Mirantis has announced that it has worked with Intel and Google to enables Kubernetes for OpenStack. The three companies have collaborated to ensure that Fuel can use Kubernetes as its orchestration engine. This move is good news for the OpenStack community as it means they can now choose between Docker Swarm and Kubernetes for container orchestration.
Boris Renski, CMO, Mirantis commented: “With the emergence of Docker as the standard container image format and Kubernetes as the standard for container orchestration, we are finally seeing continuity in how people approach operations of distributed applications. Combining Kubernetes and Fuel will open OpenStack up to a new delivery model that allows faster consumption of updates, helping customers get to outcomes faster.”
Intel has published a blog by Jonathan Donaldson entitled Collaborative Efforts to Marry OpenStack with Kubernetes. In it, Donaldson says: “A critical aspect of the collaboration is a commitment by all parties to upstream code to the OpenStack and Kubernetes communities.
“Customers will benefit through the ability to manage virtual machines, containers, and bare metal systems through a single SDI stack of their choosing. We view solutions resulting from this collaboration as a significant long term expansion to the opportunity for enterprise deployment of software-defined infrastructure.”
The Kubernetes view
There is another blog around this announcement on the Kubernetes site. This one is written by Martin Buhr, Product Manager, Strategic Initiatives, Google. In it he looks at how this announcement ties in with Google’s “cloud native computing” strategy. He describes a cloud-native application as:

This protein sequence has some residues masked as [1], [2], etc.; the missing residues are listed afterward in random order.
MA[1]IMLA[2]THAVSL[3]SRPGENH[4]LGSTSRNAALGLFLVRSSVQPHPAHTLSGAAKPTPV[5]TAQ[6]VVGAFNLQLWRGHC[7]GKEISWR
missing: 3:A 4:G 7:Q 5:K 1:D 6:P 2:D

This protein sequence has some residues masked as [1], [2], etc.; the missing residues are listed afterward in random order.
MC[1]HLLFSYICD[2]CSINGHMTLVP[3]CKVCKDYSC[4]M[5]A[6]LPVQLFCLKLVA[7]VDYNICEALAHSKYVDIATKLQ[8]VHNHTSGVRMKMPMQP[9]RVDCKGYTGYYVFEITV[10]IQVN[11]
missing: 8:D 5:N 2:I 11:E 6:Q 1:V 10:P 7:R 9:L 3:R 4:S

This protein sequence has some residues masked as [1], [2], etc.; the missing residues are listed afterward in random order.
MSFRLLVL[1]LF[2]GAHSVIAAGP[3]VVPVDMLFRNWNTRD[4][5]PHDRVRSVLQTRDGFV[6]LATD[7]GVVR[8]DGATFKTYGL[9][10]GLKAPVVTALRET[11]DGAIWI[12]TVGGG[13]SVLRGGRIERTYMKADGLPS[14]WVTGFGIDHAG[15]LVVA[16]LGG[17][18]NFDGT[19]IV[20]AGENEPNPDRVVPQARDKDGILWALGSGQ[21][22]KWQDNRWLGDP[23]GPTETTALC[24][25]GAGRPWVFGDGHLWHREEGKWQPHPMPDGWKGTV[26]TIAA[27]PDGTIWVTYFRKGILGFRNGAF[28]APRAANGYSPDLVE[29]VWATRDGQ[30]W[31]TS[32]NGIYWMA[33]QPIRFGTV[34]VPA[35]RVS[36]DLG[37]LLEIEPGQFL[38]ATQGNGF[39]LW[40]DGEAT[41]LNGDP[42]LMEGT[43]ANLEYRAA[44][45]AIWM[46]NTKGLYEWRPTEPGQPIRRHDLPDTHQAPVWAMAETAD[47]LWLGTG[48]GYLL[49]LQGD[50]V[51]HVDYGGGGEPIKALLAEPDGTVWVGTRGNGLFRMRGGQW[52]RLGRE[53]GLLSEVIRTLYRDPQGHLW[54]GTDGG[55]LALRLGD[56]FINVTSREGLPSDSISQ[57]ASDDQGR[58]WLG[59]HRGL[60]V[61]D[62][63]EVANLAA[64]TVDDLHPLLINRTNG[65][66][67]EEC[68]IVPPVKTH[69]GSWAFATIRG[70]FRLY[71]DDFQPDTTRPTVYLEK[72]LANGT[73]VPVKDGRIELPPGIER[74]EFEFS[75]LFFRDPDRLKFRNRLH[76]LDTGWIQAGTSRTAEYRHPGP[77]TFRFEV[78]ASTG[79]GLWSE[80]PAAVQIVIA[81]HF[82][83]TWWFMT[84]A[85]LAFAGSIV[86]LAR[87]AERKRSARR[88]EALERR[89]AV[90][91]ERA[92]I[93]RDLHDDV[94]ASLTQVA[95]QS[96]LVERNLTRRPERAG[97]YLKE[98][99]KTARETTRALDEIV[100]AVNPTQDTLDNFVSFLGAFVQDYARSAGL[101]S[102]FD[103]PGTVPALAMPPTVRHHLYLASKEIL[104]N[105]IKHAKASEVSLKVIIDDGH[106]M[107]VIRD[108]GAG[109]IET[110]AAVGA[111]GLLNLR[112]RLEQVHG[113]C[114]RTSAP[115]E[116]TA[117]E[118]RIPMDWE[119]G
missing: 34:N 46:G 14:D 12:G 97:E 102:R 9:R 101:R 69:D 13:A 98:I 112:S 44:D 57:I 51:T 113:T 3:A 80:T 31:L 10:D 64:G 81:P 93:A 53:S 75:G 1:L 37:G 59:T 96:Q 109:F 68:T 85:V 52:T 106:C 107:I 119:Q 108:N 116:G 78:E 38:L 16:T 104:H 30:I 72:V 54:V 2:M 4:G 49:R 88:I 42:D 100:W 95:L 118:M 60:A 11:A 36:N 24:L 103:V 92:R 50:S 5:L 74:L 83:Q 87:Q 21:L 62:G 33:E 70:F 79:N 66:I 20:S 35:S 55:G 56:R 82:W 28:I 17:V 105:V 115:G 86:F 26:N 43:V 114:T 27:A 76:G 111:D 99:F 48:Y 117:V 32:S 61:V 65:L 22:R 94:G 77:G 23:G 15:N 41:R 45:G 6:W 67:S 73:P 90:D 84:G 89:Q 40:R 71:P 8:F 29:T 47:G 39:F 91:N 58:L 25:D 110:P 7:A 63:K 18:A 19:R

Container-packaged. Applications are composed of hermetically sealed, reusable units across diverse environments;
Dynamically scheduled, for increased infrastructure efficiency and decreased operational overhead; and
Microservices-based. Loosely coupled components significantly increase the overall agility, resilience and maintainability of applications.
Bridging OpenStack and Public Cloud
Buhr believes that the adoption of Kubernetes and cloud-native principles will be the bridge between OpenStack and public clouds. This is interesting on a number of levels. Companies are already dealing with multi-cloud environments. Their biggest challenge is not just the need for federated management and security but the simplicity of moving workloads between clouds.
Moving workloads between platforms was a major drawback of many virtualised environments. The size of the VMs with operating systems, applications and data made them too network heavily for the available bandwidth. Cloud offered an alternative solution but even with compatible platform, bandwidth is still an issue.
The attraction of containers is that they are just an application and nothing else. They can be deployed at speed as they are small and can be easily managed and maintained. The ability to deploy containers across OpenStack and public cloud is a big issue for enterprise IT cloud teams. They can quickly deploy one of their containers to multiple clouds to get the lowest price. This helps them be more flexible and responsive to demand from business units.
A shot in the arm for cloud brokers
Cloud brokers work in the same way as cheap flight and cheap hotel sites. They buy up surplus capacity and offer that to companies who need short term access to cloud at a cheap rate. The ability to move containers across more cloud platforms plays into their model. Customers can buy access to cloud resources and quickly deploy onto them. The only issue will be ensuring that there is sufficient low-latency bandwidth to move data in and out of the application.
These are busy times for Mirantis who is not settling for just bringing Fuel and Kubernetes together. It has joined the Kubernetes project and wants to become the top contributor over the next year. It has also joined the Cloud Native Computing Foundation as a Silver member.
At the OpenStack Days Silicon Valley event in August, Mirantis will be giving more detail on where it sees OpenStack, Fuel and Kubernetes. We will be there to hear what it has to say.